As the school year draws to a close and children and parents alike are thinking about time off, summer vacation and ice cream, preparing for the next school year is probably not at the top of anyone’s list. However, now may be the best time to prepare for your children’s school registration for the next year.
Deciding on your child’s school is an important decision. Most parents agree on where their child will go to school. However, for separated parents, agreeing on which school your child goes to can be challenging and a difficult conversation to have. The first step is to look at your Separation Agreement, Parenting Agreement or Court Order, if applicable. If you do not have one of these documents in place, you should seek the advice of a family law lawyer.
If a parent has sole custody or final decision making authority on educational issues, that parent alone can decide the school issue. That decision must be communicated to the other parent as he/she has the right to know. If parents share legal custody and important decisions affecting the children must be made jointly, then parents must agree for a decision to be made. If they do not, neither parent can make a unilateral decision.
It is wise to discuss the school issue with your separated spouse well in advance of a school registration deadline. If you delay the discussion to avoid an anticipated disagreement, the problem will be much bigger when there is no agreement and the school registration deadline looms or has passed.
If you and your separated spouse cannot agree on the school issue, review the Dispute Resolution section of your Separation Agreement. It likely sets out what steps you must take to resolve an outstanding issue. Most Agreements require parties to discuss the issue themselves, with or without the assistance of lawyers. If unsuccessful, mediation is often the next required step. With the assistance of a skilled mediator or other qualified professional, many parents can resolve the school issue and come to an agreement and decide what is in their child’s best interest. If parents still cannot agree, Court litigation or Arbitration (if agreed by the parents) will be required to resolve the issue.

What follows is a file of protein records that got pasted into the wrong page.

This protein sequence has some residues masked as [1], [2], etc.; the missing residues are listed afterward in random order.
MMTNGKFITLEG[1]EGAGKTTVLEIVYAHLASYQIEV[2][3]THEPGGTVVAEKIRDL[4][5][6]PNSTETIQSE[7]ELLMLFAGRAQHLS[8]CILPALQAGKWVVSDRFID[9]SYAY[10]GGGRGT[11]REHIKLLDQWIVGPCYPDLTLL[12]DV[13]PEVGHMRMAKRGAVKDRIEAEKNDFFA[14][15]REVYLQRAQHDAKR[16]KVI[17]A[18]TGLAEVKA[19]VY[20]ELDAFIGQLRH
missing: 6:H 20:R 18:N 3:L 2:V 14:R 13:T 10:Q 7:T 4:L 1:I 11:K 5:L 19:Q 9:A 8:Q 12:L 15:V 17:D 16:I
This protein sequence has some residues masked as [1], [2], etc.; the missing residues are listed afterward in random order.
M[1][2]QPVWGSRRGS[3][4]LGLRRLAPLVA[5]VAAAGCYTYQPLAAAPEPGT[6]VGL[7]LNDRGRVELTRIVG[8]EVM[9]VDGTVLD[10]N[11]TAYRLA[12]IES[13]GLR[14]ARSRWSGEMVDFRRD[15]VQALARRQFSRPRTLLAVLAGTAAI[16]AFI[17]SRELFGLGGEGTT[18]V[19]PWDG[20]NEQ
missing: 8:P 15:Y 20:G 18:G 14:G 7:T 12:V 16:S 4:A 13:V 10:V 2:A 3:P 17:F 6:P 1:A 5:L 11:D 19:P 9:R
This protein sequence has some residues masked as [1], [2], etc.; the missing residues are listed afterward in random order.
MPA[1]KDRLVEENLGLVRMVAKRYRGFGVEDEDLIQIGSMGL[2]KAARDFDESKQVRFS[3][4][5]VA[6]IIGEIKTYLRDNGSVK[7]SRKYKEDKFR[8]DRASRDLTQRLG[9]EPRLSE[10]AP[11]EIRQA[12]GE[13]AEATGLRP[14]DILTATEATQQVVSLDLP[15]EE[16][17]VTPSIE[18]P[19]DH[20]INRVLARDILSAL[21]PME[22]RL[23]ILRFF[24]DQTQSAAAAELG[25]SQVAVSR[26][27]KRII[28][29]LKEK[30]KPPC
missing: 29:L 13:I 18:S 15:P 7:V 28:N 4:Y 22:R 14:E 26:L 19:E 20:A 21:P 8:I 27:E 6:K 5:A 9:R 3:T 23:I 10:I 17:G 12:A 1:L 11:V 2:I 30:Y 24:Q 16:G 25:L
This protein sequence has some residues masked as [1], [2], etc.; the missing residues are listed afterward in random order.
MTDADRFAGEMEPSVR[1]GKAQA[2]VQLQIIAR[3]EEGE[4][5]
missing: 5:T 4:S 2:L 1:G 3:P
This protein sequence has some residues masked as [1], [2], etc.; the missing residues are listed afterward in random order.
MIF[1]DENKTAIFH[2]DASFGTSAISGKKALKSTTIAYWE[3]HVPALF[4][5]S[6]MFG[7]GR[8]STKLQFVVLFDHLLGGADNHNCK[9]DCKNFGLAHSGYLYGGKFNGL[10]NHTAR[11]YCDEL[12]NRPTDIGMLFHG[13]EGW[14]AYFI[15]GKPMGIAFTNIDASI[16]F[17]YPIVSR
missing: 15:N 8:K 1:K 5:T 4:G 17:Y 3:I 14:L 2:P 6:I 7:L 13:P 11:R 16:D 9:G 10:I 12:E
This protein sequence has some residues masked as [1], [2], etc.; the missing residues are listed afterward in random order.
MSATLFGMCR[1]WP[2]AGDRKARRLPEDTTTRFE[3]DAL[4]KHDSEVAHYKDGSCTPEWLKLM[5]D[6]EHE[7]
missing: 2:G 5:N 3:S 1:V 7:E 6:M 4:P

Consider the benefits of a timely discussion and decision on the school issue. The high cost of litigation could otherwise be put towards your child’s education costs. Furthermore, because of delays in the Court system and the time it takes to have your matter heard in Court, most often there is not enough time to have a Judge hear the matter before the school registration deadline. Oftentimes parents lose sight of the emotional harm done to children when they see parents argue. Moreover, Court is public and your dispute is available for all to see and hear.
If you and your spouse do not see eye to eye on which school your child should attend, discuss the issue early and in a child focused manner. If necessary, seek assistance from a skilled neutral professional, like a mediator, who will help you make the decision that is in your child’s best interest.